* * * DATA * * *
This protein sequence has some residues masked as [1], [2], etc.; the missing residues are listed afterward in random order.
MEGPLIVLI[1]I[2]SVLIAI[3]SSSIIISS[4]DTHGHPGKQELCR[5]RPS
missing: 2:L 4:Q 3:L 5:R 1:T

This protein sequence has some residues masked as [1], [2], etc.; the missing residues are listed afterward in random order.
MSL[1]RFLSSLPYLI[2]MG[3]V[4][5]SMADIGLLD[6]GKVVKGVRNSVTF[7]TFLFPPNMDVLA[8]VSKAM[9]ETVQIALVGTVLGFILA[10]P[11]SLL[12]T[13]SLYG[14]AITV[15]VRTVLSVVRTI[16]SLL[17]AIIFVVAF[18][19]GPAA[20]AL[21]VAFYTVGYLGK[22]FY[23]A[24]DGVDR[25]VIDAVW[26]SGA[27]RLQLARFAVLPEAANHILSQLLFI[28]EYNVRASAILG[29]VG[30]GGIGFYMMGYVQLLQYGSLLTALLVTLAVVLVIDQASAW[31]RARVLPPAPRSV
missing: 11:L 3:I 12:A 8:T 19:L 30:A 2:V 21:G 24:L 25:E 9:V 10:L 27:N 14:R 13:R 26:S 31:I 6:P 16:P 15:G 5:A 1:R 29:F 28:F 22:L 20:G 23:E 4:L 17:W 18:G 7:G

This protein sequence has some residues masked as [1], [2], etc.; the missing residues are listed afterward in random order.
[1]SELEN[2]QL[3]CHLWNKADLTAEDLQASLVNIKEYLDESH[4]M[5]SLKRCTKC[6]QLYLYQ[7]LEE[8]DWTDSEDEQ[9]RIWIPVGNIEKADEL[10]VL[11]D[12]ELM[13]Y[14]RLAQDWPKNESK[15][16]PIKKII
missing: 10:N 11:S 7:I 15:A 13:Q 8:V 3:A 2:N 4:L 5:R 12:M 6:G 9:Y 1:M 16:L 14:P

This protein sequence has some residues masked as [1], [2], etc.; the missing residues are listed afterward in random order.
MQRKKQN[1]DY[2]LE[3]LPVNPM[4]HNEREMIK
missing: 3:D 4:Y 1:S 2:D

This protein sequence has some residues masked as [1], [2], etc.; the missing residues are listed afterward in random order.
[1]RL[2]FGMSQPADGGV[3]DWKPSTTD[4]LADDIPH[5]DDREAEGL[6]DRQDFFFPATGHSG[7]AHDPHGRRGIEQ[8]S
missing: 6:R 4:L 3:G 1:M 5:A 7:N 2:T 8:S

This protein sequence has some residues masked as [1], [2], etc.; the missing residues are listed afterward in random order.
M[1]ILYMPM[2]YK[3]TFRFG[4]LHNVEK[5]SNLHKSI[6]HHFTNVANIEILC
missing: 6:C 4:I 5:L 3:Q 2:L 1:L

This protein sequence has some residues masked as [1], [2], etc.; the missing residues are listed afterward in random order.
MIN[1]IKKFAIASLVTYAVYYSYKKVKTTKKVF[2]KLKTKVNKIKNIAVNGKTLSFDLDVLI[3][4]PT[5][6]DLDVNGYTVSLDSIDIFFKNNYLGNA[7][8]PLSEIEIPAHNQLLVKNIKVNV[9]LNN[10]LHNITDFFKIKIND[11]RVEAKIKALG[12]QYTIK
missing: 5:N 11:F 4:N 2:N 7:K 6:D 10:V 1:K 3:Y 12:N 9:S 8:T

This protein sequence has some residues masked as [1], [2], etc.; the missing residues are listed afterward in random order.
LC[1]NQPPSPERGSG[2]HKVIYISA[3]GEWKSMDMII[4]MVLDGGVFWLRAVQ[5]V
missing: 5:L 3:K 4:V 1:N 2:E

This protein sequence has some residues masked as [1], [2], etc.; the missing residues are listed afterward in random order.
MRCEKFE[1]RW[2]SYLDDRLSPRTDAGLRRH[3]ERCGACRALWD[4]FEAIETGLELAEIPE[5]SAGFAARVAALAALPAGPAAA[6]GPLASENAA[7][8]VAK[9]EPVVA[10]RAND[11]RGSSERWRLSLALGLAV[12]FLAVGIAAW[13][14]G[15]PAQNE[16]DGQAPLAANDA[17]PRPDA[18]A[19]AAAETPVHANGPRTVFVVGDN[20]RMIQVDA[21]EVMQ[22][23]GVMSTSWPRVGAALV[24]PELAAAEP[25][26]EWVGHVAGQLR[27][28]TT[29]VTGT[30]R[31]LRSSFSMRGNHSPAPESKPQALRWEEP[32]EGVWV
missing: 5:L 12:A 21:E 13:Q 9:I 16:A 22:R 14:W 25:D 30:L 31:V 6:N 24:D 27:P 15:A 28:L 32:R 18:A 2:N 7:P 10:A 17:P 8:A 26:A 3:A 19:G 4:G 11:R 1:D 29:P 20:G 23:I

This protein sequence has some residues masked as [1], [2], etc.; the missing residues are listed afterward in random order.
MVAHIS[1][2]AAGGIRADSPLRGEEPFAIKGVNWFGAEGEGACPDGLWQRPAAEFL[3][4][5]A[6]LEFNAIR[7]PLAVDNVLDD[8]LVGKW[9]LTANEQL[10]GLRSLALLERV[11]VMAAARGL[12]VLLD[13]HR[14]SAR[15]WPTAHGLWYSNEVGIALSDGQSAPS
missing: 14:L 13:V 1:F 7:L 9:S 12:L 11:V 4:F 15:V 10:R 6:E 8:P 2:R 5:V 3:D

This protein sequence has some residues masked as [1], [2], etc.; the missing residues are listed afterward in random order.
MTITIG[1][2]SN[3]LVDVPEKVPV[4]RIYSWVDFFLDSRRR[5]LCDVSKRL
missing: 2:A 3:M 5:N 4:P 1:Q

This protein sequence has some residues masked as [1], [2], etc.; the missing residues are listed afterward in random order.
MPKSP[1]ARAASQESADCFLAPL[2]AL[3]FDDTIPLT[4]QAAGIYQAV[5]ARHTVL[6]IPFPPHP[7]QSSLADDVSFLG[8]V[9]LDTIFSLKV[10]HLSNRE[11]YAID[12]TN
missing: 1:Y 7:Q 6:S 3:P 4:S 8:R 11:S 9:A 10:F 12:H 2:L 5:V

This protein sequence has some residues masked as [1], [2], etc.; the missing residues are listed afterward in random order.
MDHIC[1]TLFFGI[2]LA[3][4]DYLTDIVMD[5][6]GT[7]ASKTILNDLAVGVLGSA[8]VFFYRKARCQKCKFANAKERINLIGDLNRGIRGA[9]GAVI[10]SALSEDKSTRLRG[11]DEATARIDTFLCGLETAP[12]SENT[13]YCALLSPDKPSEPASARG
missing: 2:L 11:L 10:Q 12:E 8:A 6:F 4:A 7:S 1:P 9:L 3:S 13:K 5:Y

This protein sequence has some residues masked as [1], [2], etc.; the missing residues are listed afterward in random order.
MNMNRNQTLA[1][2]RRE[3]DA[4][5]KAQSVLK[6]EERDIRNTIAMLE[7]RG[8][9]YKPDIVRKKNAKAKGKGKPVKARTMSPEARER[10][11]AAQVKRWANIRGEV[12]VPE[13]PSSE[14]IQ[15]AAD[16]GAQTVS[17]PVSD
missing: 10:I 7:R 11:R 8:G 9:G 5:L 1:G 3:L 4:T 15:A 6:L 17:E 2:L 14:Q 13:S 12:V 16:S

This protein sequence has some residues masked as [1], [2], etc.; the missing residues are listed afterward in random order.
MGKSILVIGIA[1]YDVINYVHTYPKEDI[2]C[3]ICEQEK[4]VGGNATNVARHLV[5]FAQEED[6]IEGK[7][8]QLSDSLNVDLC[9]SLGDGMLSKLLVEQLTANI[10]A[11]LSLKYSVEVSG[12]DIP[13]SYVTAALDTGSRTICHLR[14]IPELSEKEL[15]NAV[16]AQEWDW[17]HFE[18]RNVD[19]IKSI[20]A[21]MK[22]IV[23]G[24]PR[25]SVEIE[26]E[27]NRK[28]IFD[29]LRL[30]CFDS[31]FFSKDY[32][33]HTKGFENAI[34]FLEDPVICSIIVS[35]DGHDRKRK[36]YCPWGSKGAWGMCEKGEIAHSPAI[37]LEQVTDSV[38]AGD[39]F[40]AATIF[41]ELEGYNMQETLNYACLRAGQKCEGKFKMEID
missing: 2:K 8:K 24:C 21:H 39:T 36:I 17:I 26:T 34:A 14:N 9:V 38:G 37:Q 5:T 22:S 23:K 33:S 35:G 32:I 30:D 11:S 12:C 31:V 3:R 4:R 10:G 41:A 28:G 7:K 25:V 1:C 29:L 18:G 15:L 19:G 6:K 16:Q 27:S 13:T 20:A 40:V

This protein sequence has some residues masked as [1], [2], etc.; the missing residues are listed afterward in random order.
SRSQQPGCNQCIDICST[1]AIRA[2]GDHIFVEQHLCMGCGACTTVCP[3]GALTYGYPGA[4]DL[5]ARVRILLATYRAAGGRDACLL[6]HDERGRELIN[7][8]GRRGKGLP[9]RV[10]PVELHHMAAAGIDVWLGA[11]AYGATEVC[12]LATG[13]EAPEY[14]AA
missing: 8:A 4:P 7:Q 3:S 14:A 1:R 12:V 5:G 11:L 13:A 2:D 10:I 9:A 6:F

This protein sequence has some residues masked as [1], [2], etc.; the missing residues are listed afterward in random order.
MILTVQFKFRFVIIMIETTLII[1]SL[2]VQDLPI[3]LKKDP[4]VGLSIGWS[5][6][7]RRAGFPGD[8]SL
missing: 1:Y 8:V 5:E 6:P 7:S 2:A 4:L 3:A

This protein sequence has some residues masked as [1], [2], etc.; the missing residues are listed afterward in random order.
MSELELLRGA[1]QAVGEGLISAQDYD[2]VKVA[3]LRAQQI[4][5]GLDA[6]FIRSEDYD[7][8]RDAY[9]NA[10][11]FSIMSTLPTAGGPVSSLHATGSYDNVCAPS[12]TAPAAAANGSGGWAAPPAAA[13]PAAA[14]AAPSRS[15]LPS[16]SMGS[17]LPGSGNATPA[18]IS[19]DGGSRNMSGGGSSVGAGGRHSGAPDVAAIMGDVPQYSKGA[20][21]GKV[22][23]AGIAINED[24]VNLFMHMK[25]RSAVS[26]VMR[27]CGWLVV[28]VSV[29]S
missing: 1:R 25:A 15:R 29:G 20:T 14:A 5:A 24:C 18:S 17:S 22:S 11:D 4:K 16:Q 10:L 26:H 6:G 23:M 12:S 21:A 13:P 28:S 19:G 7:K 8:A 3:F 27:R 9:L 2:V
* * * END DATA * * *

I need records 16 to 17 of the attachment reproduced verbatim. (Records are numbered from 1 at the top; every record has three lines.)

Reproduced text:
This protein sequence has some residues masked as [1], [2], etc.; the missing residues are listed afterward in random order.
SRSQQPGCNQCIDICST[1]AIRA[2]GDHIFVEQHLCMGCGACTTVCP[3]GALTYGYPGA[4]DL[5]ARVRILLATYRAAGGRDACLL[6]HDERGRELIN[7][8]GRRGKGLP[9]RV[10]PVELHHMAAAGIDVWLGA[11]AYGATEVC[12]LATG[13]EAPEY[14]AA
missing: 8:A 4:P 7:Q 3:S 14:A 1:R 12:V 5:G 11:L 13:A 2:D 10:I 9:A 6:F

This protein sequence has some residues masked as [1], [2], etc.; the missing residues are listed afterward in random order.
MILTVQFKFRFVIIMIETTLII[1]SL[2]VQDLPI[3]LKKDP[4]VGLSIGWS[5][6][7]RRAGFPGD[8]SL
missing: 1:Y 8:V 5:E 6:P 7:S 2:A 4:L 3:A